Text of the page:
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How Much Does Driver’s Ed Lower Insurance?

If you're like most American drivers, you're desperate to find a way to lower your car insurance costs. Although the problem of auto insurance inflation isn't as serious as the issue of health insurance inflation, it's a real concern that many drivers would like to see addressed in the near future. With many drivers seeing premium spikes of 50 percent or more after receiving just one or two tickets over the course of a five-year period, it's clear that something sustainable needs to be done. Of course, it's highly unlikely that such action will take place in the near future.

In the meantime, drivers must resort to reducing their insurance costs with gimmicky discounts and safe driving practices. These days, most auto insurance companies offer a dizzying array of credits for a wide range of activities and achievements. For instance, family-focused auto insurance companies may offer discounts to married couples or stellar students. Value-oriented providers might focus on drivers who consistently avoid accidents and traffic citations. Still other providers might offer to slash premiums for drivers who consent to carry maneuver-monitoring devices in their vehicles' cabins.

There are plenty of lesser-known insurance discounts as well. In fact, one of the industry's best-kept secrets is the so-called "driver's ed discount." While this discount isn't standardized across all providers and jurisdictions, it could end up saving you a substantial amount on your monthly premiums. Before you assume that you'll be able to claim this discount, you should make sure that your provider offers it. You may also need to check with your state's motor vehicle bureau to find a qualifying driver's education program.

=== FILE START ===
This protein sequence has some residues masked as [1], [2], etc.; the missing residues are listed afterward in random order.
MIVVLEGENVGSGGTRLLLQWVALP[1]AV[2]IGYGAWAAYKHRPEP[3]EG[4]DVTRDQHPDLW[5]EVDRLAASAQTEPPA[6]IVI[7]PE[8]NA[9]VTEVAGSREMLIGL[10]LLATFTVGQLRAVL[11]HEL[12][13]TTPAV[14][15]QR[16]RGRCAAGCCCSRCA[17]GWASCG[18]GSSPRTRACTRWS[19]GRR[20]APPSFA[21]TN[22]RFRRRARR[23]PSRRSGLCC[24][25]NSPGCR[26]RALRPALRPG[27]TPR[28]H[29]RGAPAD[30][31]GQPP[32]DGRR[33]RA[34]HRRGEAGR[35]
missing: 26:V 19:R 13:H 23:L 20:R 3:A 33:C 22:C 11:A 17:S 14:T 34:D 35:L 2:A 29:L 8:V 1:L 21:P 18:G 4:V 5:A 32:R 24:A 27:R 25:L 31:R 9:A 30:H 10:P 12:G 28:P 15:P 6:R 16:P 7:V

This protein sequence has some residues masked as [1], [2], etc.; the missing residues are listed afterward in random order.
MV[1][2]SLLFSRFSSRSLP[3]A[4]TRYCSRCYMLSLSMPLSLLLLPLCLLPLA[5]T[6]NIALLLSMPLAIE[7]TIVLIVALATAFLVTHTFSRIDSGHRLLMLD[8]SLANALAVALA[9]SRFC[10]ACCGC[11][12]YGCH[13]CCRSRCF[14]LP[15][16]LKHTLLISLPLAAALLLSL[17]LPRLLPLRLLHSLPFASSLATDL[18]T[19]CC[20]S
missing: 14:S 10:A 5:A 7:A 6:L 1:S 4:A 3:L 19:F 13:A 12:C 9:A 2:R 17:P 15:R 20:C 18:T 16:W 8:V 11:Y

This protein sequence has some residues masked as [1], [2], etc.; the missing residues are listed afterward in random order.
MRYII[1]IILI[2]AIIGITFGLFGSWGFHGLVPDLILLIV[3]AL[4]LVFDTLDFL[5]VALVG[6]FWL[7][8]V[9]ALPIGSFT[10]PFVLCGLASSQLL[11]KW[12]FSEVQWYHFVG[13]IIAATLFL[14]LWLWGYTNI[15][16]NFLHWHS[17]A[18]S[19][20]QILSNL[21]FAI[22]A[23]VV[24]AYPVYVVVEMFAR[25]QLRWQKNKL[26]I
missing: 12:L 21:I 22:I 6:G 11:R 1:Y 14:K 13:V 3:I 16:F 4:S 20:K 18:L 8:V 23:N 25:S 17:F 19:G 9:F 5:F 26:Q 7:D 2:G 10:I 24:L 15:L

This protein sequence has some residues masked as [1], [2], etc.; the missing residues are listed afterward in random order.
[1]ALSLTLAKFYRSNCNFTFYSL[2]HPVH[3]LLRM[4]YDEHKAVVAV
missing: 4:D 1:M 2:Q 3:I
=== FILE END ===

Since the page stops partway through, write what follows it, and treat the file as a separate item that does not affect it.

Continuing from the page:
The exact value of your driver's education discount will depend upon the policies of your insurance carrier. As a rule, low-cost insurance providers issue driver's education discounts on the order of 5 to 10 percent. By contrast, full-service providers may offer credits of up to 20 percent for qualifying driver's education programs.

It's also important to note that the timing of your driver's education course is crucial. In general, insurance companies offer deeper driver's education discounts to younger drivers who haven't had the time to form bad habits behind the wheel. If you've been driving for a long time, your discount may be negligible. If this is the case, you should ask your provider about its "defensive driving" discount. These days, many insurance companies reward adult drivers who enroll in approved defensive driving classes.


This article contains general legal information but does not constitute professional legal advice for your particular situation. The Law Dictionary is not a law firm, and this page does not create an attorney-client or legal adviser relationship. If you have specific questions, please consult a qualified attorney licensed in your jurisdiction.

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